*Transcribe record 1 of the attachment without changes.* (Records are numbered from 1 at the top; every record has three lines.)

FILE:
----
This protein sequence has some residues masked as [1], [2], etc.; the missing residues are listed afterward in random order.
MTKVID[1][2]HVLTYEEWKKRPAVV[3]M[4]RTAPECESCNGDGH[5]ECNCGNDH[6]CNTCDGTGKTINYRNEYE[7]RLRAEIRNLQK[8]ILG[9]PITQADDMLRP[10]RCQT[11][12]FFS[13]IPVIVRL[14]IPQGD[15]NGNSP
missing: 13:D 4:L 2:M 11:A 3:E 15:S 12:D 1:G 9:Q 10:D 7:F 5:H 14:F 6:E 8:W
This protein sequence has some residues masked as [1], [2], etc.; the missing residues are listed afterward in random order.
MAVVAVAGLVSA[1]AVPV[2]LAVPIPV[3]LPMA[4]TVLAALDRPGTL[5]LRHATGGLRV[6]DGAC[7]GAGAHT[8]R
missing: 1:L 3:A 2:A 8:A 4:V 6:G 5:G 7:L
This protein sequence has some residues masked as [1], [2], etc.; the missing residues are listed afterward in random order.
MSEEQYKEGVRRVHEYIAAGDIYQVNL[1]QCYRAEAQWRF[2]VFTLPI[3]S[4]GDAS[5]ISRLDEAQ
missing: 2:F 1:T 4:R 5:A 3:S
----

This protein sequence has some residues masked as [1], [2], etc.; the missing residues are listed afterward in random order.
MTKVID[1][2]HVLTYEEWKKRPAVV[3]M[4]RTAPECESCNGDGH[5]ECNCGNDH[6]CNTCDGTGKTINYRNEYE[7]RLRAEIRNLQK[8]ILG[9]PITQADDMLRP[10]RCQT[11][12]FFS[13]IPVIVRL[14]IPQGD[15]NGNSP
missing: 13:D 4:L 2:M 11:A 3:E 15:S 12:D 1:G 9:Q 10:D 7:F 5:H 14:F 6:E 8:W